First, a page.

2016 Director's Letter

Understanding Health and Transforming Health Care: Synergy in Research


​T​​he idea that research is integral to a lear​ning health care system has​​​ become au courant, but it’s far fro​m revolutionar​​y. Two of Kaiser Permanente’s founders, Sidney Garfield and Morrie Collen, considered research, clinical care, and teaching the three pillars of a great health care organization. Today, Kaiser Permanente is internationally respected for research that transforms health by discovering the key drivers of health and disease, and identifying effective and efficient ways to deliver health care.​​

In 2016, the Division of Research continued to build on the synergy between two interlocking objectives in our research mission: understanding health and transforming health care. Let me offer three examples.

In cancer, our epidemiologists continued groundbreaking work in areas such as nutritional and social factors that influence survival after a breast cancer diagnosis. The decades of work our researchers have done to understand and develop our clinical data have been paying off in the clinical realm, with our research contributing a key element toward the commendations our Kaiser Permanente Northern California medical centers have earned en route to being accredited as cancer centers of excellence.

In cardiovascular disease, the landmark CARDIA study celebrated its 30th year of patient follow-up. (Above, third from left, Bernard J. Tyson, Chairman and CEO of Kaiser Foundation Health Plan, Inc. and Hospitals; left, CARDIA principal investigator Stephen Sidney, MD, and study participants.) The diverse patients recruited by our team here in Northern California have enabled us to identify early-life risk factors for later cardiovascular disease. Our cardiovascular research portfolio extends to key clinical issues such as reducing disparities in hypertension and accurately predicting a patient’s risk of heart attack or stroke.

In behavioral health, we completed an innovative, NIH-sponsored study to engage patients receiving addiction treatment by using health information technology resources available in Kaiser Permanente’s electronic health record. This study’s successful approach is now being implemented regionwide, and is viewed as a model for intervention in related fields.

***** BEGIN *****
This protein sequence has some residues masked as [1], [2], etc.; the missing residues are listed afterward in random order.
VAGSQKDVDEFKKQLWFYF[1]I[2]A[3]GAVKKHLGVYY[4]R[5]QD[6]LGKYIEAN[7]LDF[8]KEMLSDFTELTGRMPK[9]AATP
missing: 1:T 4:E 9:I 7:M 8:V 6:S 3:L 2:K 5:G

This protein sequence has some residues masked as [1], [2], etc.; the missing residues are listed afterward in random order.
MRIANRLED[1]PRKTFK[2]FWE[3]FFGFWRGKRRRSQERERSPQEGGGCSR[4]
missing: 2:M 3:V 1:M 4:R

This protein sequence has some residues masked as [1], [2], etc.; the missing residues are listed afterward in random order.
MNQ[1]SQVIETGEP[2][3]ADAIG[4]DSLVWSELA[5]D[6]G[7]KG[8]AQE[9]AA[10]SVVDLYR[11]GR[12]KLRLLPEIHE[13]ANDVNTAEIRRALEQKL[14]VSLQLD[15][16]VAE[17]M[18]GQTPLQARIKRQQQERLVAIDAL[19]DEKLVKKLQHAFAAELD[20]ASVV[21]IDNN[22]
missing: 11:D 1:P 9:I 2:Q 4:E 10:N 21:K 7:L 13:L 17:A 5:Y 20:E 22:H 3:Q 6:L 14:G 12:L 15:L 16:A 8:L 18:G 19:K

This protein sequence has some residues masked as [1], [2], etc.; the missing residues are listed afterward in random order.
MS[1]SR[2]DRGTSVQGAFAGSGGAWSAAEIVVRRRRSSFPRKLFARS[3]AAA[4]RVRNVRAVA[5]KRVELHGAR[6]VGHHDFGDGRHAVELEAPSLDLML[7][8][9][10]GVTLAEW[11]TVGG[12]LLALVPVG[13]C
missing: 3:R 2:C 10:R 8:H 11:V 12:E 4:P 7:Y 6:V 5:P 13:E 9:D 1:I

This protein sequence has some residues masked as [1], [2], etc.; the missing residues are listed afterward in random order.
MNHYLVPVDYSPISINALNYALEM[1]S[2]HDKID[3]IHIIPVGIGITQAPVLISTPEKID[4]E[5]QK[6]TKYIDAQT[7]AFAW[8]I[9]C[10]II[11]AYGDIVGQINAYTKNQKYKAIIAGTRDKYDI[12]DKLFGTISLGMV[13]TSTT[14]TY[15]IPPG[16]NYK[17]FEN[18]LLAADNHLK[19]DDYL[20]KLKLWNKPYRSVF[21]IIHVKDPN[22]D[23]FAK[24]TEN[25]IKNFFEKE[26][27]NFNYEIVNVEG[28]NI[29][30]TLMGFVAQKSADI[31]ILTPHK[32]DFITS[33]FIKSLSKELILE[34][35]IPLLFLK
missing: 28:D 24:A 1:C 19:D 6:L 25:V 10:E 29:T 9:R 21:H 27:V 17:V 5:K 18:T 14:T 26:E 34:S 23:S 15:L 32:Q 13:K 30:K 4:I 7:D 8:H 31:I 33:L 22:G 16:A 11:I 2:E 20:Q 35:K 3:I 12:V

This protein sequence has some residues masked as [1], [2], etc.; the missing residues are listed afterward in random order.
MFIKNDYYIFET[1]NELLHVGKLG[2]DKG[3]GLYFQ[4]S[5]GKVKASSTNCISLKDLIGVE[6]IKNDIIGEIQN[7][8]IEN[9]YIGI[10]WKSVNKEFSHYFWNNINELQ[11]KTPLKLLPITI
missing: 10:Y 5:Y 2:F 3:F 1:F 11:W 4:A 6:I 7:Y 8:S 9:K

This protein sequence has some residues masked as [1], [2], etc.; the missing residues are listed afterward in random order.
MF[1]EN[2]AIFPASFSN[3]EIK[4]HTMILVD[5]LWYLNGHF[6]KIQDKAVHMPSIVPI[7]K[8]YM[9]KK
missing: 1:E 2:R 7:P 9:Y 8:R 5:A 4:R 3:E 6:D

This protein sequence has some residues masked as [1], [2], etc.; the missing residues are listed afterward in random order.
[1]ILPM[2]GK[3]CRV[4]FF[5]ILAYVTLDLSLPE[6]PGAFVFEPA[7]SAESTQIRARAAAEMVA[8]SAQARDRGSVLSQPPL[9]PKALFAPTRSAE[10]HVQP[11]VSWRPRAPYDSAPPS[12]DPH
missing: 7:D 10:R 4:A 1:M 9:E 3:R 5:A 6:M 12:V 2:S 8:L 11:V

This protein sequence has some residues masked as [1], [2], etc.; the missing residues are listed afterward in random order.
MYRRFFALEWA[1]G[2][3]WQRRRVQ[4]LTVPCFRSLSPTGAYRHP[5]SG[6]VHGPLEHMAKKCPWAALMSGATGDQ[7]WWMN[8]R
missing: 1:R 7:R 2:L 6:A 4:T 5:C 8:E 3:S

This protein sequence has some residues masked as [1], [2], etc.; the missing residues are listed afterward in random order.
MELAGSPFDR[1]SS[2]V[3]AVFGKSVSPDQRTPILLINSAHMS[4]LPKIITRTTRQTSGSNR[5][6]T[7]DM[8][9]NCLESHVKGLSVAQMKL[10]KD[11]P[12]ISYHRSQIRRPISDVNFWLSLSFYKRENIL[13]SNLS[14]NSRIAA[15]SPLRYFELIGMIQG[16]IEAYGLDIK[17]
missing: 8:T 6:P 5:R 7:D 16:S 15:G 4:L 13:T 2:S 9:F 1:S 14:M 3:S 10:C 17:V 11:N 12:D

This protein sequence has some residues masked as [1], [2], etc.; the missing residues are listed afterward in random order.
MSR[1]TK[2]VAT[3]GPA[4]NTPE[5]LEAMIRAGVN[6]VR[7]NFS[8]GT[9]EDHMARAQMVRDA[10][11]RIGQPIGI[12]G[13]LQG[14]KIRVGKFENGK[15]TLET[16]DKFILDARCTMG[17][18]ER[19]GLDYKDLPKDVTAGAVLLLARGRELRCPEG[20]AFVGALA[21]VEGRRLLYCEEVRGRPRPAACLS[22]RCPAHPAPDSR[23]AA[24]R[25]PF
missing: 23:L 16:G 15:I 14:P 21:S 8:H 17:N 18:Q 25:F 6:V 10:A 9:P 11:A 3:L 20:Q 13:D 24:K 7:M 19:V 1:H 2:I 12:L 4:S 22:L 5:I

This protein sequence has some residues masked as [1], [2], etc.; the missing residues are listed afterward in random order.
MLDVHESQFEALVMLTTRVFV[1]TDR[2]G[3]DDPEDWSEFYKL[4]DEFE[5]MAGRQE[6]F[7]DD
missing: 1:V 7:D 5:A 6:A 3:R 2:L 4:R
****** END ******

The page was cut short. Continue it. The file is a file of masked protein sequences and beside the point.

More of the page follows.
We have many more examples of synergy between epidemiology and health care delivery research in areas including women’s and children’s health, diabetes, and infectious diseases. I’m proud of our researchers’ success in obtaining external funding from the NIH and other important sponsors. At the same time, over the last few years, we have increased our internally funded work, enabling us to address key operational areas such as predictive analytics, which uses data to establish the best approaches to current medical problems and identify opportunities to intervene and avoid problems in the future. We also have increased our collaborations with physicians of The Permanente Medical Group via exciting new programs in delivery science – research that involves evaluating clinical or organizational practices that health care systems can implement or encourage.

Looking forward, our strengths in scientific talent, our natural resources in terms of rich data, and our relationships in a learning health care system ensure our ability to produce high-impact research. We have built synergy among the varied components of our research portfolio, and our diversity of skills and interests enriches our collective scientific imagination as well as our robustness as a research group.

Warm regards,


 

Tracy A. Lieu, MD, MPH

Director, Division of Research